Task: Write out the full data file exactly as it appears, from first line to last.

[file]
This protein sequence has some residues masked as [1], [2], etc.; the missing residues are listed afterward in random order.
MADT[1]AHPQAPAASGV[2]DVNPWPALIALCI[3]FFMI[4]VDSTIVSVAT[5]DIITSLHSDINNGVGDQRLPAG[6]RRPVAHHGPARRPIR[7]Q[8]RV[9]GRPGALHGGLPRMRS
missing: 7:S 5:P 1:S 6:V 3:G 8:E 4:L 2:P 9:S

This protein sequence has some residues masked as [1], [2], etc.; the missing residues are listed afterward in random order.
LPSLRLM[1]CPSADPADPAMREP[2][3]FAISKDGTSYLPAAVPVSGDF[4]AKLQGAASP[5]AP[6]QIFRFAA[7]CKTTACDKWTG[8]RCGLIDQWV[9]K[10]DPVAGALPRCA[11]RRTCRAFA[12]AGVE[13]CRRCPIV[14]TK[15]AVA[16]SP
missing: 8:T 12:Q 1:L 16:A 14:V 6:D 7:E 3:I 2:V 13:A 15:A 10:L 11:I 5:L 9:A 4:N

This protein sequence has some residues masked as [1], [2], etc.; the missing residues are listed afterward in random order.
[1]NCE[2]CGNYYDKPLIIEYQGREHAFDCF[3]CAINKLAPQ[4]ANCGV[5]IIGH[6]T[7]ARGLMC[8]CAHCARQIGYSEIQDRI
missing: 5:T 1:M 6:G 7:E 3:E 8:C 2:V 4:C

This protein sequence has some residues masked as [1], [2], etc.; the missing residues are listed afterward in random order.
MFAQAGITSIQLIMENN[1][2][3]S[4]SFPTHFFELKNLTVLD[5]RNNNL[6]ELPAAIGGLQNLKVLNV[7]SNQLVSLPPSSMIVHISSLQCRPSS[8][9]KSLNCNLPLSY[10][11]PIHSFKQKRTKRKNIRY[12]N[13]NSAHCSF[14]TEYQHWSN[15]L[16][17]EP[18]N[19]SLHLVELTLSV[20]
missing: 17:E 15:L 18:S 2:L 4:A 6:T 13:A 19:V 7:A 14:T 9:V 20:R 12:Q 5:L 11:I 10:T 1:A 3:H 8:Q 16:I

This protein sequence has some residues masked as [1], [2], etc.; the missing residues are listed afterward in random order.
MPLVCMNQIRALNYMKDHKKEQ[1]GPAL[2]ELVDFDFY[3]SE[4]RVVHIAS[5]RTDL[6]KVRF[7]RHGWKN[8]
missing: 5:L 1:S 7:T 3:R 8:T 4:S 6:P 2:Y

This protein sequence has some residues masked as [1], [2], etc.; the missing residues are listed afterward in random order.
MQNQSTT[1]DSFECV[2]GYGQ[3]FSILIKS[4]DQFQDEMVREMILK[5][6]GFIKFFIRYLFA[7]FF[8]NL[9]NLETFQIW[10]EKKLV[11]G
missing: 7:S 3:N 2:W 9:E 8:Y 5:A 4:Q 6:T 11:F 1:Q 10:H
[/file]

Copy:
This protein sequence has some residues masked as [1], [2], etc.; the missing residues are listed afterward in random order.
MADT[1]AHPQAPAASGV[2]DVNPWPALIALCI[3]FFMI[4]VDSTIVSVAT[5]DIITSLHSDINNGVGDQRLPAG[6]RRPVAHHGPARRPIR[7]Q[8]RV[9]GRPGALHGGLPRMRS
missing: 7:S 5:P 1:S 6:V 3:G 8:E 4:L 2:P 9:S

This protein sequence has some residues masked as [1], [2], etc.; the missing residues are listed afterward in random order.
LPSLRLM[1]CPSADPADPAMREP[2][3]FAISKDGTSYLPAAVPVSGDF[4]AKLQGAASP[5]AP[6]QIFRFAA[7]CKTTACDKWTG[8]RCGLIDQWV[9]K[10]DPVAGALPRCA[11]RRTCRAFA[12]AGVE[13]CRRCPIV[14]TK[15]AVA[16]SP
missing: 8:T 12:Q 1:L 16:A 14:V 6:D 7:E 3:I 2:V 13:A 15:A 10:L 11:I 5:L 9:A 4:N

This protein sequence has some residues masked as [1], [2], etc.; the missing residues are listed afterward in random order.
[1]NCE[2]CGNYYDKPLIIEYQGREHAFDCF[3]CAINKLAPQ[4]ANCGV[5]IIGH[6]T[7]ARGLMC[8]CAHCARQIGYSEIQDRI
missing: 5:T 1:M 6:G 7:E 3:E 8:C 2:V 4:C

This protein sequence has some residues masked as [1], [2], etc.; the missing residues are listed afterward in random order.
MFAQAGITSIQLIMENN[1][2][3]S[4]SFPTHFFELKNLTVLD[5]RNNNL[6]ELPAAIGGLQNLKVLNV[7]SNQLVSLPPSSMIVHISSLQCRPSS[8][9]KSLNCNLPLSY[10][11]PIHSFKQKRTKRKNIRY[12]N[13]NSAHCSF[14]TEYQHWSN[15]L[16][17]EP[18]N[19]SLHLVELTLSV[20]
missing: 17:E 15:L 18:S 2:L 4:A 6:T 13:A 19:V 7:A 14:T 9:V 20:R 12:Q 5:L 11:I 10:T 1:A 3:H 8:Q 16:I

This protein sequence has some residues masked as [1], [2], etc.; the missing residues are listed afterward in random order.
MPLVCMNQIRALNYMKDHKKEQ[1]GPAL[2]ELVDFDFY[3]SE[4]RVVHIAS[5]RTDL[6]KVRF[7]RHGWKN[8]
missing: 5:L 1:S 7:T 3:R 8:T 4:S 6:P 2:Y

This protein sequence has some residues masked as [1], [2], etc.; the missing residues are listed afterward in random order.
MQNQSTT[1]DSFECV[2]GYGQ[3]FSILIKS[4]DQFQDEMVREMILK[5][6]GFIKFFIRYLFA[7]FF[8]NL[9]NLETFQIW[10]EKKLV[11]G
missing: 7:S 3:N 2:W 9:E 8:Y 5:A 4:Q 6:T 11:F 1:Q 10:H